This is fascinating for a number of reasons. First, it is a drawing by Samuel Prout (1783 – 1852) who was one of the masters of British watercolor architectural painting. (I have included some information about him at the end of the listing). It is based on the historical tragedy of
the downfall of doge Francesco Foscari and his son Jacopo, in Venice in the mid 15th Century. This historical true story was the basis of Lord Byron's verse play, as well as Verdi's opera, and a number of paintings and drawings.
Artist: Samuel Prout (1783-1852).
Size: 4" by 6". With Margins 5 1/4" by 8 1/4".
Matted and Framed 12 1/8" by 15 1/8".
Published By: Robert Jennings, Gallerie Vivienne, Paris.
Engraver: James Tingle (British, 1790–1858/60)
Date Of Publication: October 28, 1829.
Provenance: Property from the Collection of Charles and Sheila Nemes of Hinsdale, Illinois.
About Samuel Prout: Prout secured the position of Painter in Water-Colours in Ordinary to King George IV in 1829, and afterwards to Queen Victoria. John Ruskin, whose work often emulated Prout's, wrote in 1844, "Sometimes I tire of Turner, but never of Prout". Prout is often compared to his contemporaries; Turner, Gainsborough, Constable and Ruskin, whom he taught. In London, Prout saw new possibilities, and endeavoured to correct and improve his style by studying the works of the rising school of landscape. To earn a living, he painted marine pieces for Palser the printseller, took students, and published drawing books for learners. He was one of the first to use lithography in his artwork.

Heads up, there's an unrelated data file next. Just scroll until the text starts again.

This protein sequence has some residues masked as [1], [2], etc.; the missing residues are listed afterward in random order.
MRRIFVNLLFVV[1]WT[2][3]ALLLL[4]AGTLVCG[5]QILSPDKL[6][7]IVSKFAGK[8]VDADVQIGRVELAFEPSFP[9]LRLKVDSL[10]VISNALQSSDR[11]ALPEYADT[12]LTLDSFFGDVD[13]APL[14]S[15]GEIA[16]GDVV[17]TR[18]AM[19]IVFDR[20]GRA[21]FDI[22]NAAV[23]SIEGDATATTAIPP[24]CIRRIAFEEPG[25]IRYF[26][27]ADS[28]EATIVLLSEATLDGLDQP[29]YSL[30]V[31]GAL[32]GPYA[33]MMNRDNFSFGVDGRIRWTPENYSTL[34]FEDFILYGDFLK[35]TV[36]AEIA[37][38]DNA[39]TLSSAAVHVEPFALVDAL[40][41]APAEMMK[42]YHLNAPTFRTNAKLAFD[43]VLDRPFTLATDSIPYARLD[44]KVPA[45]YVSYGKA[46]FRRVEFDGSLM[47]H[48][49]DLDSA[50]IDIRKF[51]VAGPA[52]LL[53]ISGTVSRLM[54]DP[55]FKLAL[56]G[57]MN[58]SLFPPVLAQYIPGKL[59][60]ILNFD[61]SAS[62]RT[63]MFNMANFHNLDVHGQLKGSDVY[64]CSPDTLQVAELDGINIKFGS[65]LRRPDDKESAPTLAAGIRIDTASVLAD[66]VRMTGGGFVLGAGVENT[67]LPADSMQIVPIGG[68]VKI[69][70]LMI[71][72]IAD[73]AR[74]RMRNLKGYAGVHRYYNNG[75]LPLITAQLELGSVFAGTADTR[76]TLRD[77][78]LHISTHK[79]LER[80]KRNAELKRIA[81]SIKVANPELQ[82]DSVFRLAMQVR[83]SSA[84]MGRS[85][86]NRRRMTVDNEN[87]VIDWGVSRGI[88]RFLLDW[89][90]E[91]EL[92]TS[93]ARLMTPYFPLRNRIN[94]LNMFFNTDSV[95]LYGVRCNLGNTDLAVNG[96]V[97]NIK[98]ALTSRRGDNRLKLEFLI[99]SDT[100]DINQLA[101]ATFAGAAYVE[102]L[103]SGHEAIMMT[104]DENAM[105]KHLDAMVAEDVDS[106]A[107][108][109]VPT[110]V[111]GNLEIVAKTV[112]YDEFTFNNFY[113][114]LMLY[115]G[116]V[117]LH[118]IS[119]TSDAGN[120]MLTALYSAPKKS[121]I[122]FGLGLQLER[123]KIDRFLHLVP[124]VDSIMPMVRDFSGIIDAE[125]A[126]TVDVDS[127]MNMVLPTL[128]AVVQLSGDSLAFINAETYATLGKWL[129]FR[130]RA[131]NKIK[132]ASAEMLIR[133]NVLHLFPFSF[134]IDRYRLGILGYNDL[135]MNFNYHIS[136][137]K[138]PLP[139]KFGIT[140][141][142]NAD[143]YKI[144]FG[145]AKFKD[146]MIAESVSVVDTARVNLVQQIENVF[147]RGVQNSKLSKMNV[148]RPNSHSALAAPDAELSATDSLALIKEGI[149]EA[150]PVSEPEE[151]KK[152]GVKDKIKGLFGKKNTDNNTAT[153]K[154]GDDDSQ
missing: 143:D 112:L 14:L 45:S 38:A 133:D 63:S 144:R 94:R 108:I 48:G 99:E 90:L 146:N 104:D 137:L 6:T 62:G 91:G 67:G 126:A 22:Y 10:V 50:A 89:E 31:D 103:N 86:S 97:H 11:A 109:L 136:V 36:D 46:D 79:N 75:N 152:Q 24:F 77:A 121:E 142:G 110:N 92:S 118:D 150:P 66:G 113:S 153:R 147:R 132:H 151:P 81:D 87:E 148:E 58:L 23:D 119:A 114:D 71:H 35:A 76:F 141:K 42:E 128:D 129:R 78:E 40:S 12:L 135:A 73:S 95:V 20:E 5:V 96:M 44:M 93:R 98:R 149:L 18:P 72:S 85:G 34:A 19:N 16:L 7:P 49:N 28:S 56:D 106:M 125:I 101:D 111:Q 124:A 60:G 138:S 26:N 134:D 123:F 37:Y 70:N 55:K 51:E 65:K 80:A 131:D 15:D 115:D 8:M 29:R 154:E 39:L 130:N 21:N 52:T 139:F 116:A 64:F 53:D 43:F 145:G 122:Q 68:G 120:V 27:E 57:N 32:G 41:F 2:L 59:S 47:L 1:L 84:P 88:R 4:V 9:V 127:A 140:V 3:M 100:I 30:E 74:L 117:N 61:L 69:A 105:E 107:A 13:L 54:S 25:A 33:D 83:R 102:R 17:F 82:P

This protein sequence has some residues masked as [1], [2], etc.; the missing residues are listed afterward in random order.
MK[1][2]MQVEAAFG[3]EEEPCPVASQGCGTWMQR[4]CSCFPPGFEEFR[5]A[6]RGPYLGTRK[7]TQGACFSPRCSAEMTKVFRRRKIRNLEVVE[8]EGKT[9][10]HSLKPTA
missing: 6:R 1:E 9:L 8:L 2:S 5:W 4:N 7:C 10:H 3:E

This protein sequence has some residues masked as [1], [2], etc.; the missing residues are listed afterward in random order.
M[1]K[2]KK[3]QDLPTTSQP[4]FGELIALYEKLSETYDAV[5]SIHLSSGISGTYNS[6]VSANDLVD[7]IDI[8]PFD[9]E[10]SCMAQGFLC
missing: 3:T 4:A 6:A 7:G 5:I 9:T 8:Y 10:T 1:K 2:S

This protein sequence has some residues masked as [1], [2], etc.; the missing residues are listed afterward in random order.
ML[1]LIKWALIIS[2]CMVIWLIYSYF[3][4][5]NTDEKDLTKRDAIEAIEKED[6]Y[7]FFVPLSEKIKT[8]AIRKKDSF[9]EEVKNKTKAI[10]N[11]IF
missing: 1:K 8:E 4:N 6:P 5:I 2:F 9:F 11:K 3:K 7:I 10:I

It was not however until about 1818 that Prout discovered his niche. He made his first visit to the Continent, and studied the quaint streets and market-places of continental cities. He suddenly found himself in a new and enchanting province of art. His eye caught the picturesque features of the architecture, and his hand recorded them with skill. The composition of his drawings was natural. their color exhibited "the truest and happiest association in sun and shade." The picturesque remnants of ancient architecture were rendered showing their time-worn ruggedness; and the solemnity of great cathedrals was brought out with striking effect. Often compared to Turner, but while Turner concentrated upon the infinite beauties of nature, Prout, more interested by the cityscape.
Prout was appointed the coveted title of 'Painter in Water-Colours in Ordinary' to King George IV in 1829, and afterwards to Queen Victoria.
At the time of his death there was hardly a place in France, Germany, Italy (especially Venice) or the Netherlands where his face had not been seen searching for antique gables and sculptured pieces of stone.
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